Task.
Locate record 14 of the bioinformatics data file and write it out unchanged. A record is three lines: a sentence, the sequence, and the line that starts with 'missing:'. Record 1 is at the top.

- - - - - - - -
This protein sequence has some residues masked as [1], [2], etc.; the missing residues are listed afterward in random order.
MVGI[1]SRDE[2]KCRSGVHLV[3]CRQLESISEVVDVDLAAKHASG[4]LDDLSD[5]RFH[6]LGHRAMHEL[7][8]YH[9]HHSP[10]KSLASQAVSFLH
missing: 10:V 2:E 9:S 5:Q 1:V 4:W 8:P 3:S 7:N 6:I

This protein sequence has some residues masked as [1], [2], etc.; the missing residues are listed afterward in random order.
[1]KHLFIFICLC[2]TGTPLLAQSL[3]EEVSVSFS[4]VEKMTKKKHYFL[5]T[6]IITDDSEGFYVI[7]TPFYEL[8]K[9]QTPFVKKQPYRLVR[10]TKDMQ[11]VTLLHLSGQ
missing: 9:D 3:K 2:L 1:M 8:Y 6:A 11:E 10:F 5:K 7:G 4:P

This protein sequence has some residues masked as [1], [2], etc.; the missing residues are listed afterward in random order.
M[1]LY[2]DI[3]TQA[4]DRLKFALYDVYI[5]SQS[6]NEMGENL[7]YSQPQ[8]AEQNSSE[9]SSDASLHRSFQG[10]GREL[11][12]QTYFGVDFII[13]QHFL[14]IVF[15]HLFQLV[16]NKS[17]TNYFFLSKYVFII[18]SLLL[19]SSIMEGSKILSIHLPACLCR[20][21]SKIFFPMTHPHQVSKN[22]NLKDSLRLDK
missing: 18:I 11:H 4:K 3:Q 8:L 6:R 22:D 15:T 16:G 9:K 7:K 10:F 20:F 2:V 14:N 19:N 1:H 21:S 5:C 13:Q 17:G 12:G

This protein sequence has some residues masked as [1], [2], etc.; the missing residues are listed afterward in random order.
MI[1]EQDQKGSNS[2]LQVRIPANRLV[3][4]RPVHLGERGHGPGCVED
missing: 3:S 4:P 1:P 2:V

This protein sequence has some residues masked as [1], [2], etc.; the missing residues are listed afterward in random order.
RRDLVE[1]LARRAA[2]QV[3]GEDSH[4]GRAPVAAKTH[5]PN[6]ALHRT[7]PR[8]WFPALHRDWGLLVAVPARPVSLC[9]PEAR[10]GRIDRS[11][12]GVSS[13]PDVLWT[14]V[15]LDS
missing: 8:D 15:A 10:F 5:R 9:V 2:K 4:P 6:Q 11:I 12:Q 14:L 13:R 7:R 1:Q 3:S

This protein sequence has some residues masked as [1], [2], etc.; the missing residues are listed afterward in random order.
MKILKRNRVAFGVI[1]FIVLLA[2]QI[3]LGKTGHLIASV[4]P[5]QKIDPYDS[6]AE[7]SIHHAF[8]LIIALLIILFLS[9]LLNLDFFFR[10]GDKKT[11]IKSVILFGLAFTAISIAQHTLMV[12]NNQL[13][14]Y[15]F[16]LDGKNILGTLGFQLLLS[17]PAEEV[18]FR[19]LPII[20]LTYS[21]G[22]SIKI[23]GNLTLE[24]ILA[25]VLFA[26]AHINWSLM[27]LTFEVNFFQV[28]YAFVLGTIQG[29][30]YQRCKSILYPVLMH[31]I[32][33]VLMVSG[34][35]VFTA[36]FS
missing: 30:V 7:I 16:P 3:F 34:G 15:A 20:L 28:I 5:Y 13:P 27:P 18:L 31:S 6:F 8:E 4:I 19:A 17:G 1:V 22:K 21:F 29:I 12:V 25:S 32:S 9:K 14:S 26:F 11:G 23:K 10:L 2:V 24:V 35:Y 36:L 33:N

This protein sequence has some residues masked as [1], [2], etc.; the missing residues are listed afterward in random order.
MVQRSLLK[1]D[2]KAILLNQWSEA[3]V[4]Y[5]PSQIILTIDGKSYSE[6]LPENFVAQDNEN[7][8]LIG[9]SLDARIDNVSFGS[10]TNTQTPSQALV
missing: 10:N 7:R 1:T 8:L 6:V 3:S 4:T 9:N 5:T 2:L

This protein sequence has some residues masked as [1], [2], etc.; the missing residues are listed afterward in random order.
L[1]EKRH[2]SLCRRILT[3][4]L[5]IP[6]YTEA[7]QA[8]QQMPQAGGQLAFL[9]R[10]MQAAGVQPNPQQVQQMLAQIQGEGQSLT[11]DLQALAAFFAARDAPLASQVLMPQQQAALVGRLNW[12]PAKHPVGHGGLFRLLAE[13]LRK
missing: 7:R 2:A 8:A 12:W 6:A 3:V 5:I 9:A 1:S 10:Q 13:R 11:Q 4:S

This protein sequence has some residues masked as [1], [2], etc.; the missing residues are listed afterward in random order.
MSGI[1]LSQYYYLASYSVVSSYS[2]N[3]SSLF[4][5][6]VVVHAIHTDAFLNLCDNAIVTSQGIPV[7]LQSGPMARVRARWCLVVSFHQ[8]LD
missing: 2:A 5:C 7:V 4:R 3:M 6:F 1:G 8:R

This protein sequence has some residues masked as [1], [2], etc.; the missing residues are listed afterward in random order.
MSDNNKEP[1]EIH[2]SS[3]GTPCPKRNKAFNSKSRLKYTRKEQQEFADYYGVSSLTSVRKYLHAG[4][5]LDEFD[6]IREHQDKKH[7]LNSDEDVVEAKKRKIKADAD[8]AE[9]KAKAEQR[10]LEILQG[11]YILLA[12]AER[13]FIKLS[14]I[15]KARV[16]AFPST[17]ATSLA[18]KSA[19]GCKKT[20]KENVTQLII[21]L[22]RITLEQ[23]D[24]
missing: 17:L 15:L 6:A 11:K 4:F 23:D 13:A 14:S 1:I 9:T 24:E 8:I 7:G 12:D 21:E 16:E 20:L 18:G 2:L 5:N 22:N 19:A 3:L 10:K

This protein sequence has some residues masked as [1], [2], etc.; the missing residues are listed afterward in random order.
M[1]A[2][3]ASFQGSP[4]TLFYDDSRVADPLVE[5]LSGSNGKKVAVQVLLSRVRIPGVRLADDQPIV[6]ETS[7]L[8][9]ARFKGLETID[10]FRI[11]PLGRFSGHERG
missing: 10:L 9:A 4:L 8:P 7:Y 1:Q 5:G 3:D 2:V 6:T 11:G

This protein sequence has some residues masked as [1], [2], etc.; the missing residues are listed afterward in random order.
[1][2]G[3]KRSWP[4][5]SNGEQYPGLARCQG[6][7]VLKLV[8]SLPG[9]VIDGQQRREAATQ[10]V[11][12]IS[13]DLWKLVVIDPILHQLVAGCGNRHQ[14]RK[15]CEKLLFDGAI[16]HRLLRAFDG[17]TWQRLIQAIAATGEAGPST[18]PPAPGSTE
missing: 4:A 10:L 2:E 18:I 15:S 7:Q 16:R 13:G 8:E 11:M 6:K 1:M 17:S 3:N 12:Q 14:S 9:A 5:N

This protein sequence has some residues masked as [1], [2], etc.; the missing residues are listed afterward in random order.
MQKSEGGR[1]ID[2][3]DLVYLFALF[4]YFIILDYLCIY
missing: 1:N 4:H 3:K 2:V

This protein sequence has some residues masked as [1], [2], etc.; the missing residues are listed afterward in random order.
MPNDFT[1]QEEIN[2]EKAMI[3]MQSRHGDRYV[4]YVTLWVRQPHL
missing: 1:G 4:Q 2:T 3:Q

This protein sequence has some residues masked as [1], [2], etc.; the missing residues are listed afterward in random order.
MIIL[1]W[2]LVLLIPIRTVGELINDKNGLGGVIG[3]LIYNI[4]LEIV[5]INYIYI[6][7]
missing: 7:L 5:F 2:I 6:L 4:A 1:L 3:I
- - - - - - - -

This protein sequence has some residues masked as [1], [2], etc.; the missing residues are listed afterward in random order.
MPNDFT[1]QEEIN[2]EKAMI[3]MQSRHGDRYV[4]YVTLWVRQPHL
missing: 1:G 4:Q 2:T 3:Q